PRINT February 1982


Hardboiled America

It is time that the American people realized themselves. Broadway is genuine. . . . But in the drawing rooms they think it well to deprecate all this. They want to copy Europe, just as we in Russia insisted for so many years on copying Europe. . . .

—Serge Diaghilev, quoted in Serge Diaghilev, by Richard Buckle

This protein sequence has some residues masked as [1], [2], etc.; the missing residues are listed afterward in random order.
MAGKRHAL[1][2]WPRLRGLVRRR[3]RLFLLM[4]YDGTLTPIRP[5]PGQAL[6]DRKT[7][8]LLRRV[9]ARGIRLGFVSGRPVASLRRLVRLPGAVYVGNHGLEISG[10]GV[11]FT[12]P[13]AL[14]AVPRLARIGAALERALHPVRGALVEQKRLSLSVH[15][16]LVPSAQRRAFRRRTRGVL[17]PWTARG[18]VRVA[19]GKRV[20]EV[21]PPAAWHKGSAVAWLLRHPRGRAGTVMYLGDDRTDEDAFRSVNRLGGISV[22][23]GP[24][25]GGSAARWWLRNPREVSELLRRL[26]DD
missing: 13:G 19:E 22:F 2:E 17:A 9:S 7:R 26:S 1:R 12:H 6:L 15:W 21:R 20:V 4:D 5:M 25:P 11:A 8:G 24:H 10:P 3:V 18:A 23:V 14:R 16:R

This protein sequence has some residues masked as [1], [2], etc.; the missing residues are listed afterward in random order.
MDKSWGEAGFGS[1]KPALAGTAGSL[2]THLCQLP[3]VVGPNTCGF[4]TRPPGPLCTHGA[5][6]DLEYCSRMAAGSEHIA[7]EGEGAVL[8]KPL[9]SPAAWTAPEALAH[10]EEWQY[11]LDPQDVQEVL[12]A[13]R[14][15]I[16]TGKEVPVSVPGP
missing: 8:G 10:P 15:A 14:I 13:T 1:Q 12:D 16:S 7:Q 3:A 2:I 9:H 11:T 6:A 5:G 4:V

From a nation of immigrants dependent on what Diaghilev saw as a mail-order heritage, America, by the ’50s, had begun to realize the competitive vitality of its own accomplishments, eventually growing so enamored of its immediate past that planned obsolescence pioneered a brand of turnover nostalgia that could find gold in schlock faster than you can eat a McDonald’s Big Mac. Now the question is, how do we honor our visual Broadway with the perspective of real time? The answer lies in a brand of radically telescoped cultural archeology. Digging out the first strata required the

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